RFC (round 1), JEP draft: Low-level Object layout introspection methods
peter.levart at gmail.com
Mon Aug 17 14:57:16 UTC 2020
On 8/17/20 2:55 PM, Michael Kuhlmann wrote:
> On 8/17/20 2:33 PM, Aleksey Shipilev wrote:
>> On 8/16/20 12:41 PM, Peter Levart wrote:
>>> On 8/11/20 12:22 PM, Aleksey Shipilev wrote:
>>>> ...but dislike:
>>>> public static long addressOf(Object obj);
>>>> public static long fieldOffsetOf(Field field);
>>> What exactly is the purpose of "addressOf" method in terms of
>>> information API? Is it used to estimate relative placement of several
>>> objects in the heap to see how they are scattered around which affects
>>> the CPU cache performance when accessing them?
>> Yes, it says so in "Motivation" section in JEP. Additionally,
>> checking the object address against
>> the cache line size.
>>> If this is the case, then maybe the method could return a "mangled"
>>> address: the address + some secret random value calculated once for the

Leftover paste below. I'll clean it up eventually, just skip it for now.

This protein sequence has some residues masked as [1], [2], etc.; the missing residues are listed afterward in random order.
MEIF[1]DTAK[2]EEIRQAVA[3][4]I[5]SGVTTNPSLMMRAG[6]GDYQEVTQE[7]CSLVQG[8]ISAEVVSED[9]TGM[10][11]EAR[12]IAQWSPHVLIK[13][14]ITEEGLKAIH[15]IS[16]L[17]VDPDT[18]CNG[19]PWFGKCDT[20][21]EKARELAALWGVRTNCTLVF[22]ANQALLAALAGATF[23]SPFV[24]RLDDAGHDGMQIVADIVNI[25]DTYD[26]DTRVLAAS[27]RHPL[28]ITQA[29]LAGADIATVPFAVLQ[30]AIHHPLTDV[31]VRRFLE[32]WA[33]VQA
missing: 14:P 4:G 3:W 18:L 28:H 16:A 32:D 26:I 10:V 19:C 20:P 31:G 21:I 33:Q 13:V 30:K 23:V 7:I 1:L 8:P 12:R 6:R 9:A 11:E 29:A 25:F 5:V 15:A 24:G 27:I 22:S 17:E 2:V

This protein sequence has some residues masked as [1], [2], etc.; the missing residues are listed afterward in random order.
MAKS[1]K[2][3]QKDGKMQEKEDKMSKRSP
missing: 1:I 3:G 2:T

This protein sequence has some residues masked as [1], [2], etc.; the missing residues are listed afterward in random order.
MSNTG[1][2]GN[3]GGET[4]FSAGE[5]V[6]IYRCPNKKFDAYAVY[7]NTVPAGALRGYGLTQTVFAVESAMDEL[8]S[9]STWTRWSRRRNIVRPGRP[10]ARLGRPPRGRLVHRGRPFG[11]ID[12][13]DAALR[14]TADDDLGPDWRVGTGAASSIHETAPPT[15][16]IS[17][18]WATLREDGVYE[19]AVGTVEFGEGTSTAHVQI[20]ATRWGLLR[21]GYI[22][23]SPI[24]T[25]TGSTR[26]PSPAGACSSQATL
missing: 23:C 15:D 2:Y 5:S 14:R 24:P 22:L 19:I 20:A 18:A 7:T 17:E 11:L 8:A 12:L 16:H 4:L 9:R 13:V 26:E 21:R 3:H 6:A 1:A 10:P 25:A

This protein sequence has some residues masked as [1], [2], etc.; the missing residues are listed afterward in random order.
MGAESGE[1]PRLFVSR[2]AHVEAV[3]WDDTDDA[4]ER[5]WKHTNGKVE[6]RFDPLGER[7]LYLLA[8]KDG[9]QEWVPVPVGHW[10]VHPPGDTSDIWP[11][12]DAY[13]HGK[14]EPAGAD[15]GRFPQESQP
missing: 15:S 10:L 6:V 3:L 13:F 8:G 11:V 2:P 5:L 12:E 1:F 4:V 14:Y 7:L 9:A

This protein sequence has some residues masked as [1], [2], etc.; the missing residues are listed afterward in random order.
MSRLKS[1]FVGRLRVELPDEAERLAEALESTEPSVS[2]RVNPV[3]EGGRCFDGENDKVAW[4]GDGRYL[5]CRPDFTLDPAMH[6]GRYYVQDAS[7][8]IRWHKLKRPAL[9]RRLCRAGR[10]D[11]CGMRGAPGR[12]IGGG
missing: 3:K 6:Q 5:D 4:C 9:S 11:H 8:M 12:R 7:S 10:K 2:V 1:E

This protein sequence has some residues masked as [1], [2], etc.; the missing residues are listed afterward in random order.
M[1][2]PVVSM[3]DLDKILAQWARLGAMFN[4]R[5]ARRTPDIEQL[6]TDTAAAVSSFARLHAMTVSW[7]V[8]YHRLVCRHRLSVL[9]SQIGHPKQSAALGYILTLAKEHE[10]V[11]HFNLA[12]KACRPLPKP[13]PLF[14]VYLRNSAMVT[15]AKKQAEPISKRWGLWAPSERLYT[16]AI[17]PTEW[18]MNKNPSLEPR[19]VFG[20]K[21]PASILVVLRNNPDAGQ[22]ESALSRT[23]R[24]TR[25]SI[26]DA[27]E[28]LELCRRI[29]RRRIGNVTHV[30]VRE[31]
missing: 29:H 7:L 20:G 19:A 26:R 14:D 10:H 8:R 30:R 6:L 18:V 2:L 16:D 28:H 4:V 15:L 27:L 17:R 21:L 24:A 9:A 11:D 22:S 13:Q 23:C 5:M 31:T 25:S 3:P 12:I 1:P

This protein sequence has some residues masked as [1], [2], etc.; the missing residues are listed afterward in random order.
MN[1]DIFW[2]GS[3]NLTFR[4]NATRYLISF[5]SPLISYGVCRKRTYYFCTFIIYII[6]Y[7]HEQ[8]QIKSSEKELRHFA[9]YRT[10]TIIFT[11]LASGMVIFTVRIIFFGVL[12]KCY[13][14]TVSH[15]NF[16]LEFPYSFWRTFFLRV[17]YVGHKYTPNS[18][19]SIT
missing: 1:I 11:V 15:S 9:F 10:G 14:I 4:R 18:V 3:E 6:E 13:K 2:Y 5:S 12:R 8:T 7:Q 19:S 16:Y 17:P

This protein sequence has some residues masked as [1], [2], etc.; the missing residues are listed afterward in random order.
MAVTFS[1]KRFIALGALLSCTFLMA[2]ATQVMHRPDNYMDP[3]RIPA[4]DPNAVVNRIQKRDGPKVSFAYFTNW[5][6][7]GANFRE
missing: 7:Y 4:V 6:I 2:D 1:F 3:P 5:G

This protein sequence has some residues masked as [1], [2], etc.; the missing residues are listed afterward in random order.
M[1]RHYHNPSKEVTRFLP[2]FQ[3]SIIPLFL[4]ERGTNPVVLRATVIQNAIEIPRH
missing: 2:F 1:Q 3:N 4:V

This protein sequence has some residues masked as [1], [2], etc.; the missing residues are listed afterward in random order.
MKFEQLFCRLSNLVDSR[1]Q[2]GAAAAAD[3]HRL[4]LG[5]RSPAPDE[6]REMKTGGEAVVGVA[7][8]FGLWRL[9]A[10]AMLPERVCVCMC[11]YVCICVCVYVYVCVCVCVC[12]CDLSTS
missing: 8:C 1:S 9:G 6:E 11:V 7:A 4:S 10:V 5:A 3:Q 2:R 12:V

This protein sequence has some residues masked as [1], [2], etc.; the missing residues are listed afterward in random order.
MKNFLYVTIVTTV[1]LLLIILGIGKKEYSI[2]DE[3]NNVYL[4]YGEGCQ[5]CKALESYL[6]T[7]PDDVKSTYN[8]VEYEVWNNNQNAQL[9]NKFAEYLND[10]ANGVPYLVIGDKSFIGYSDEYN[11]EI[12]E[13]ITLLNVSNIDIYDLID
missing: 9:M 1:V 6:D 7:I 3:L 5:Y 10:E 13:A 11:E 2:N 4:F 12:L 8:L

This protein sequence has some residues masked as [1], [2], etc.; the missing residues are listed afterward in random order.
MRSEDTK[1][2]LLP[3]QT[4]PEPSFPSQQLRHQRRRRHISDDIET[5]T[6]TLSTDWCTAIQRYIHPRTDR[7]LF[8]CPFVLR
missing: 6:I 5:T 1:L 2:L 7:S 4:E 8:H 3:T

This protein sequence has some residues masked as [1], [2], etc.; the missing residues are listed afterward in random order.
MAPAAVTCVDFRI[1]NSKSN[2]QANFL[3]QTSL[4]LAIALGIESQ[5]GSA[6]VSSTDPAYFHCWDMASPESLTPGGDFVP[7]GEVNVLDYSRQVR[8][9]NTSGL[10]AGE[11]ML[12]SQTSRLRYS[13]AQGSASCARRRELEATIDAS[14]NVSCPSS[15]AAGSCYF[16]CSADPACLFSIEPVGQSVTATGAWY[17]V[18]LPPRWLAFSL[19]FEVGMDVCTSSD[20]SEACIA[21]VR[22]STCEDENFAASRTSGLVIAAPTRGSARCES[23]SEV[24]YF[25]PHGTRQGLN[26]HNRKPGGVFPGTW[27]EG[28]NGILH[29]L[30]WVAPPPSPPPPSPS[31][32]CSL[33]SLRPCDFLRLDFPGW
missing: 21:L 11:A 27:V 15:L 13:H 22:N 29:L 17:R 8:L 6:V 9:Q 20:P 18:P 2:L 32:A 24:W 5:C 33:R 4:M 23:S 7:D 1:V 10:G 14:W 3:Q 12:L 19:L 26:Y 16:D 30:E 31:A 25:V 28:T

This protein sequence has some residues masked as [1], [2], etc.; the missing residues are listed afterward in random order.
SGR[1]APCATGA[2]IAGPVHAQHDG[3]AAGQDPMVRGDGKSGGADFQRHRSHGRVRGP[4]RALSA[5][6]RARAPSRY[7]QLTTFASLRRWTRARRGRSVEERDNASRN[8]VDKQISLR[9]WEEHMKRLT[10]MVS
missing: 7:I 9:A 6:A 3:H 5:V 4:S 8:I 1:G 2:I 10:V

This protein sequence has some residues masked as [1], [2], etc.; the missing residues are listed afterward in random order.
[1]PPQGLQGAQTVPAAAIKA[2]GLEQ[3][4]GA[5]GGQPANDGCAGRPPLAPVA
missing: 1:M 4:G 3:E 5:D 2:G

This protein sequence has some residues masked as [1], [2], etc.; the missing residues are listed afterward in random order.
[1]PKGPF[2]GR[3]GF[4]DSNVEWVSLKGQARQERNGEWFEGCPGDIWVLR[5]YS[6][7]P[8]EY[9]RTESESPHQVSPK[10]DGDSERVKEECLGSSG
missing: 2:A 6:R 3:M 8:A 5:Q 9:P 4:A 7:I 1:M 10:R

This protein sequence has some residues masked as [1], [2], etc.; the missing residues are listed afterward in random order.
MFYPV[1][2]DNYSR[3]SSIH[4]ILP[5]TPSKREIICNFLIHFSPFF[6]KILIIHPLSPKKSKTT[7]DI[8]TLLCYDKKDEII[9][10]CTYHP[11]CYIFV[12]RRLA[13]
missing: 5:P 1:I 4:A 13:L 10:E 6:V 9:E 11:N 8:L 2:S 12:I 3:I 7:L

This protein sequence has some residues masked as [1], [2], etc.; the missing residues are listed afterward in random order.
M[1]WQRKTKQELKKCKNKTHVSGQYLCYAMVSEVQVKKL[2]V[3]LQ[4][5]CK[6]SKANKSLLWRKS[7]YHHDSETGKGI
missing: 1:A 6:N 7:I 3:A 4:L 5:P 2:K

>>> whole VM.
>> Now that is an interesting suggestion!
>> Implemented here:
>> There is little-to-none loss of performance, because the offset can
>> be trivially used in intrinsics.
>> JEP text is updated to mention this technique. I believe this makes
>> the address exposure story less
>> problematic, although the result is still conceptually a useful proxy
>> for a memory location.
> I don't fully get it. If the idea is that evil attackers shouldn't be
> able to read confidential information from Java objects, then adding a
> secret offset won't help. You can just create a unique object, e.g. an
> array filled with some data, and scan the whole heap for that. Then
> you can easily calculate the distance between this and any other
> object and read or modify its content.
Yeah, you can do it if you are evil and have access to Unsafe also. This
is not a security concern. It is a concern that otherwise kind people
will start abusing the API to code useful programs that will later fail
when the information API suddenly starts returning "unknown" values.
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